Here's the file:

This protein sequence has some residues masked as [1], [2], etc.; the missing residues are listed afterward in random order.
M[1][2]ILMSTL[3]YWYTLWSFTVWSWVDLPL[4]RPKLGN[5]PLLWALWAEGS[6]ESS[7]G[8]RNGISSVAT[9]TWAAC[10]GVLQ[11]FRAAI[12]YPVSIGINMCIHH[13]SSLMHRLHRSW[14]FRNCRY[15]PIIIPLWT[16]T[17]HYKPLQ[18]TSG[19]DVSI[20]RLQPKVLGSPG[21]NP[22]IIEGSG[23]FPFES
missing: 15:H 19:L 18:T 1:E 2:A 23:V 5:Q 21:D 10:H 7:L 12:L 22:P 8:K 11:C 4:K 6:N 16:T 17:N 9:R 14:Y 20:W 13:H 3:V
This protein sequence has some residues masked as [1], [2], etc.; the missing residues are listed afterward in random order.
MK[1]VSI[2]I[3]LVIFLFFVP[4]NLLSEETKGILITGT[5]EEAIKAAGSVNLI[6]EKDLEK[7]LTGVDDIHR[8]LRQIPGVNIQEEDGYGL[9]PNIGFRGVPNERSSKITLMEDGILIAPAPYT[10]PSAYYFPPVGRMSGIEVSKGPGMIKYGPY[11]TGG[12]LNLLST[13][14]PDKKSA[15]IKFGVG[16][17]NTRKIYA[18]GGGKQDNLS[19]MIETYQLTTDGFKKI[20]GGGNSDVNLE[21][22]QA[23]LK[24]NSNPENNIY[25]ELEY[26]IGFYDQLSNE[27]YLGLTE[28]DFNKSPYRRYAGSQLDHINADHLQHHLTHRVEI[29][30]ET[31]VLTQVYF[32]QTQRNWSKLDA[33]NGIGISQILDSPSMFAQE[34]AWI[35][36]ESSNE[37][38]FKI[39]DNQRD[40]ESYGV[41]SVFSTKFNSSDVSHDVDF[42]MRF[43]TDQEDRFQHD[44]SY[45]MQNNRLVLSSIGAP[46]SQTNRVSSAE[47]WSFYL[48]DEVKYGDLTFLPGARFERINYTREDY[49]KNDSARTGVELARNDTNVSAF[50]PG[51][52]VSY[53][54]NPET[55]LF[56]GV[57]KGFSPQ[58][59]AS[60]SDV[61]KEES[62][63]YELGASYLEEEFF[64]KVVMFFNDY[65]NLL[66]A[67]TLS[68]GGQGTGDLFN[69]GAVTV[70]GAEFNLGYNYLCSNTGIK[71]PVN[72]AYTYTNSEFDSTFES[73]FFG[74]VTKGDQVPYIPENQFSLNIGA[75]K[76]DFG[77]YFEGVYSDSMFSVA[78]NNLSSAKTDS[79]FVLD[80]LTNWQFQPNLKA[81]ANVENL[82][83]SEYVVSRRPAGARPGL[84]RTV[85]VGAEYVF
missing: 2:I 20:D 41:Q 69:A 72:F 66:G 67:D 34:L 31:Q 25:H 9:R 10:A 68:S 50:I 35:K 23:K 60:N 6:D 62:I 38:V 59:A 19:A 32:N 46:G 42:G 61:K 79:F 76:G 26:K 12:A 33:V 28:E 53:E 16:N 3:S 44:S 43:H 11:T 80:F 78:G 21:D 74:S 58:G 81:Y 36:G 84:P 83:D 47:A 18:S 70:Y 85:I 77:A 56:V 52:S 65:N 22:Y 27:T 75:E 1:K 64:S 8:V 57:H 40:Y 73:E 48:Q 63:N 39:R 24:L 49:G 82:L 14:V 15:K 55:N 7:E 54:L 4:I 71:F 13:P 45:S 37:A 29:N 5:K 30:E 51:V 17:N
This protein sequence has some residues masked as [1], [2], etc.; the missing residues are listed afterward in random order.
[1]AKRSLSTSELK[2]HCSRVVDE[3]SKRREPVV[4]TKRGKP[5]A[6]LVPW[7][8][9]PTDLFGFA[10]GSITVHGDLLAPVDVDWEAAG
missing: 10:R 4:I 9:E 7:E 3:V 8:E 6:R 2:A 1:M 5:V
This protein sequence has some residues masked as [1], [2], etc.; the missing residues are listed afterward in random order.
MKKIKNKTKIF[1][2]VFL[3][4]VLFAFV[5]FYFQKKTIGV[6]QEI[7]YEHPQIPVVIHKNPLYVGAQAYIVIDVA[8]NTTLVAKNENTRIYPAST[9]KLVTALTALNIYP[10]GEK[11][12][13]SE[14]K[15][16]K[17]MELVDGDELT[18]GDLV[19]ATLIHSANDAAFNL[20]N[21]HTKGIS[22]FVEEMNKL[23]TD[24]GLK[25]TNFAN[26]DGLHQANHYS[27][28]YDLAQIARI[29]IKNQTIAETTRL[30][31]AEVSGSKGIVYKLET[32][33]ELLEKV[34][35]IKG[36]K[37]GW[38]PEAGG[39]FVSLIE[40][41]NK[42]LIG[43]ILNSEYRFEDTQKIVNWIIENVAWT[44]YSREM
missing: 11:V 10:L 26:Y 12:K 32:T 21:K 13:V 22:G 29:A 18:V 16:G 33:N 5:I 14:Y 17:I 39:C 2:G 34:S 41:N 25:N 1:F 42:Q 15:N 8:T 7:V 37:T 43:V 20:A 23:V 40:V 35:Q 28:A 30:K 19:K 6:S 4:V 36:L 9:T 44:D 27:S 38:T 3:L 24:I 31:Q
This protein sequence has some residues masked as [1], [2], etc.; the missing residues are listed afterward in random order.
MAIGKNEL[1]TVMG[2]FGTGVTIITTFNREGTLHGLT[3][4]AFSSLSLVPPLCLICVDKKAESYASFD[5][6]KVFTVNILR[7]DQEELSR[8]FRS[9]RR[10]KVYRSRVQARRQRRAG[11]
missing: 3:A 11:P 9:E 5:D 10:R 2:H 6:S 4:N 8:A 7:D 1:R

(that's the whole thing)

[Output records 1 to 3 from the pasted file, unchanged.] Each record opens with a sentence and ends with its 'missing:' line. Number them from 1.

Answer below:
This protein sequence has some residues masked as [1], [2], etc.; the missing residues are listed afterward in random order.
M[1][2]ILMSTL[3]YWYTLWSFTVWSWVDLPL[4]RPKLGN[5]PLLWALWAEGS[6]ESS[7]G[8]RNGISSVAT[9]TWAAC[10]GVLQ[11]FRAAI[12]YPVSIGINMCIHH[13]SSLMHRLHRSW[14]FRNCRY[15]PIIIPLWT[16]T[17]HYKPLQ[18]TSG[19]DVSI[20]RLQPKVLGSPG[21]NP[22]IIEGSG[23]FPFES
missing: 15:H 19:L 18:T 1:E 2:A 23:V 5:Q 21:D 10:H 7:L 12:L 22:P 8:K 11:C 4:K 6:N 16:T 17:N 9:R 14:Y 20:W 13:H 3:V
This protein sequence has some residues masked as [1], [2], etc.; the missing residues are listed afterward in random order.
MK[1]VSI[2]I[3]LVIFLFFVP[4]NLLSEETKGILITGT[5]EEAIKAAGSVNLI[6]EKDLEK[7]LTGVDDIHR[8]LRQIPGVNIQEEDGYGL[9]PNIGFRGVPNERSSKITLMEDGILIAPAPYT[10]PSAYYFPPVGRMSGIEVSKGPGMIKYGPY[11]TGG[12]LNLLST[13][14]PDKKSA[15]IKFGVG[16][17]NTRKIYA[18]GGGKQDNLS[19]MIETYQLTTDGFKKI[20]GGGNSDVNLE[21][22]QA[23]LK[24]NSNPENNIY[25]ELEY[26]IGFYDQLSNE[27]YLGLTE[28]DFNKSPYRRYAGSQLDHINADHLQHHLTHRVEI[29][30]ET[31]VLTQVYF[32]QTQRNWSKLDA[33]NGIGISQILDSPSMFAQE[34]AWI[35][36]ESSNE[37][38]FKI[39]DNQRD[40]ESYGV[41]SVFSTKFNSSDVSHDVDF[42]MRF[43]TDQEDRFQHD[44]SY[45]MQNNRLVLSSIGAP[46]SQTNRVSSAE[47]WSFYL[48]DEVKYGDLTFLPGARFERINYTREDY[49]KNDSARTGVELARNDTNVSAF[50]PG[51][52]VSY[53][54]NPET[55]LF[56]GV[57]KGFSPQ[58][59]AS[60]SDV[61]KEES[62][63]YELGASYLEEEFF[64]KVVMFFNDY[65]NLL[66]A[67]TLS[68]GGQGTGDLFN[69]GAVTV[70]GAEFNLGYNYLCSNTGIK[71]PVN[72]AYTYTNSEFDSTFES[73]FFG[74]VTKGDQVPYIPENQFSLNIGA[75]K[76]DFG[77]YFEGVYSDSMFSVA[78]NNLSSAKTDS[79]FVLD[80]LTNWQFQPNLKA[81]ANVENL[82][83]SEYVVSRRPAGARPGL[84]RTV[85]VGAEYVF
missing: 2:I 20:D 41:Q 69:A 72:F 66:G 67:D 34:L 31:Q 25:H 9:R 10:A 68:S 50:I 35:K 23:K 60:N 6:D 62:I 38:V 59:A 19:A 32:N 46:G 42:G 61:K 79:F 76:G 26:K 12:A 33:V 28:E 53:E 16:N 3:S 44:S 43:H 11:T 80:F 78:G 21:D 74:S 58:G 81:Y 36:G 84:P 83:D 47:A 18:S 70:Y 85:I 77:A 56:V 52:S 65:N 22:Y 27:T 75:E 1:K 64:S 8:V 57:H 40:Y 73:E 48:Q 63:N 39:R 24:L 49:G 82:L 14:V 15:K 55:N 7:E 54:L 4:I 71:F 13:P 45:S 37:A 29:N 5:K 30:E 51:V 17:N
This protein sequence has some residues masked as [1], [2], etc.; the missing residues are listed afterward in random order.
[1]AKRSLSTSELK[2]HCSRVVDE[3]SKRREPVV[4]TKRGKP[5]A[6]LVPW[7][8][9]PTDLFGFA[10]GSITVHGDLLAPVDVDWEAAG
missing: 10:R 4:I 9:E 7:E 3:V 8:E 6:R 2:A 1:M 5:V